Changes between Initial Version and Version 1 of FirstClassLabels


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Timestamp:
Feb 13, 2006 8:11:10 PM (10 years ago)
Author:
ijones
Comment:

add first class labels, from Claus Reinke

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  • FirstClassLabels

    v1 v1  
     1= First Class Labels =
     2
     3== The Opportunity ==
     4
     5Haskell's type class and instance language enables a form of logic
     6meta-programming at the level of types. Since record system proposal can often
     7be phrased as an instance of Qualified Types, this means that '''many (not all!)
     8features of polymorphic extensible record systems can be implemented as a
     9Haskell library'''. To work around the limitation of Haskell 98, ''this tends to
     10require several language extensions'', as implemented in GHC and Hugs.
     11
     12Examples include
     13
     14  * [http://homepages.cwi.nl/~ralf/HList/ Strongly typed heterogeneous collections]
     15  * attachment:ticket:92:Data.Record.hs, which demonstrates an
     16    implementation of something similar to Daan Leijen's extensible records
     17    with scoped labels (though with type predicates instead of simple type
     18    system extension; as a bonus, we have record concatenation as well)
     19
     20== The Problem ==
     21
     22Independent of the specific record library, there needs to be a representation
     23of record field labels, and as record field selection in theses libraries is
     24usually based on types, field labels need to be distinguishable by their
     25types. In principle, this can easily be achieved by declaring for each label a
     26single-constructor data type:
     27  {{{
     28  data LabelX = LabelX deriving (Read,Show)
     29  }}}
     30
     31However, this approach quickly runs into pragmatic issues in multi-module
     32programming:
     33  1. There needs to be a common origin for importing record field label declarations used accross several modules.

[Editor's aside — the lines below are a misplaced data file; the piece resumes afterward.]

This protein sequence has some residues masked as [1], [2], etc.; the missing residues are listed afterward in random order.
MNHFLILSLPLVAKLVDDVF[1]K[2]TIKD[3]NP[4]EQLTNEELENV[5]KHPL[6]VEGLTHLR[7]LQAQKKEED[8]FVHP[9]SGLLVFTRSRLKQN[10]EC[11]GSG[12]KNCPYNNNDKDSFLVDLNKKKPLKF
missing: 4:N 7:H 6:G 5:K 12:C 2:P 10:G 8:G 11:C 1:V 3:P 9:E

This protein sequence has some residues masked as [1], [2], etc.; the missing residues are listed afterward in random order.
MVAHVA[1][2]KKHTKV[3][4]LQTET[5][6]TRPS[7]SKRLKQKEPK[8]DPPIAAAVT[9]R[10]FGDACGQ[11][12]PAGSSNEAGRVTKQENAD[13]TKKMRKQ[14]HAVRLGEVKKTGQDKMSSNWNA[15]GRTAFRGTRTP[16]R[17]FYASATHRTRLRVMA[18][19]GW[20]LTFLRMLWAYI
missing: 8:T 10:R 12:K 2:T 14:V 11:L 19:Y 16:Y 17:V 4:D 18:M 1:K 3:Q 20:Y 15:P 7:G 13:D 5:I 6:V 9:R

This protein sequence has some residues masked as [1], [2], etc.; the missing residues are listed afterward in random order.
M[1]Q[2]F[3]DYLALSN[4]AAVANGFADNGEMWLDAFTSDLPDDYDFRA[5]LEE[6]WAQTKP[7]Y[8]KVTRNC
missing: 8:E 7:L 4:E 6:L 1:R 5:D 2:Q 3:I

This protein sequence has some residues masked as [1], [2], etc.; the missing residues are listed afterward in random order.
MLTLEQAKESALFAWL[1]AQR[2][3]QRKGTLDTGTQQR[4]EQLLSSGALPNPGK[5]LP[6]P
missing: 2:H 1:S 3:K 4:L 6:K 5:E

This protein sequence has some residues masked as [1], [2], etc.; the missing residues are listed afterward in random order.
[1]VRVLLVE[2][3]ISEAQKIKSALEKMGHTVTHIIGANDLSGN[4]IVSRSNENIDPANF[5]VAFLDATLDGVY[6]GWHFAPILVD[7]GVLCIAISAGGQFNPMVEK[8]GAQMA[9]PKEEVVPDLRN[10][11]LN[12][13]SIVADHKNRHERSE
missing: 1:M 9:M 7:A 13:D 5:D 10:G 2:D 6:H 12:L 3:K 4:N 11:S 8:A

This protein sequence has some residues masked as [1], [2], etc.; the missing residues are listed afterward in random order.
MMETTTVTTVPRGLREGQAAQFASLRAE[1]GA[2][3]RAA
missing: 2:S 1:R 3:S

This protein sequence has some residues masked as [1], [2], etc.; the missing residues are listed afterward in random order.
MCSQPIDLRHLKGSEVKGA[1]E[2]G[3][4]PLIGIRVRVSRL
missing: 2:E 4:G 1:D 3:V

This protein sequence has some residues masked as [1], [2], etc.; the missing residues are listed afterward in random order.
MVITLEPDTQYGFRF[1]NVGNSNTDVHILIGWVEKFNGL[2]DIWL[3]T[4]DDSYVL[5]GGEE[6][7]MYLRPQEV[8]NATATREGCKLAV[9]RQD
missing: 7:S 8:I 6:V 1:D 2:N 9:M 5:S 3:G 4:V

34  2. The labels occupy the same namespace as types and data constructors, and using qualified names as record field labels is awkward at best.
     35
     36Of these, 1 is the most severe. To wit, imagine that we have two modules, A
     37and B (think ...OpenGL and some GUI library), that both want to use records
     38with fields named 'PointX'. They'd both have to declare the field label, but
     39if we ever want to import A and B into the same module C (think OpenGL windows
     40in a GUI), we are in trouble, because we have two "conflicting" declarations
     41for PointX. Note that the following doesn't work!
     42  {{{
     43  module A where
     44  data PointX = PointX deriving Show
     45  main = print PointX
     46
     47  module B where
     48  data PointX = PointX deriving Show
     49  main = print PointX
     50
     51  module C where
     52  import A
     53  import B
     54  main = print [PointX,A.PointX,B.PointX] -- conflict here! ambiguous occurrence..
     55  }}}
     56
     57Not only is the unqualified reference to PointX in C ambiguous, but qualifying
     58the labels doesn't help either: in spite of our intentions, A.PointX and
     59B.PointX are different types!
     60
     61With current Haskell, the only way around this is to modify the imports:
     62introduce a new common ancestor module, say PointX, that declares the label
     63PointX, and have both A and B import that. However, this is impractical: it
     64breaks module composition, and there is no least upper bound in the import
     65hierarchy where we can safely place our label declarations once and for all.
     66
     67== The Proposal ==
     68
     69'''I propose to introduce implicitly declared typed labels as first-class values
     70into Haskell' (ticket:92)'''.
     71
     72=== Options ===
     73
     74'''Option 1:'''
     75
     76make label declarations unneccessary, by reserving a separate namespace for
     77labels and their types (to be concrete, prefix identifiers with '#', so that
     78we'd have `#pointX :: #PointX`).
     79
     80This would affect language and implementations in the same way as numeric,
     81character, and string literals do. In particular, every occurrence of
     82`'#'<identifier>` would be interpreted as a value of type `'#'<Identifier>`
     83(the label type name is the capitalized label name). Apart from having their
     84own namespace, identified by the prefix '#', labels and their types would
     85just be ordinary constants and types, respectively.
     86
     87With this option, the problematic example would look like this:
     88{{{
     89module A where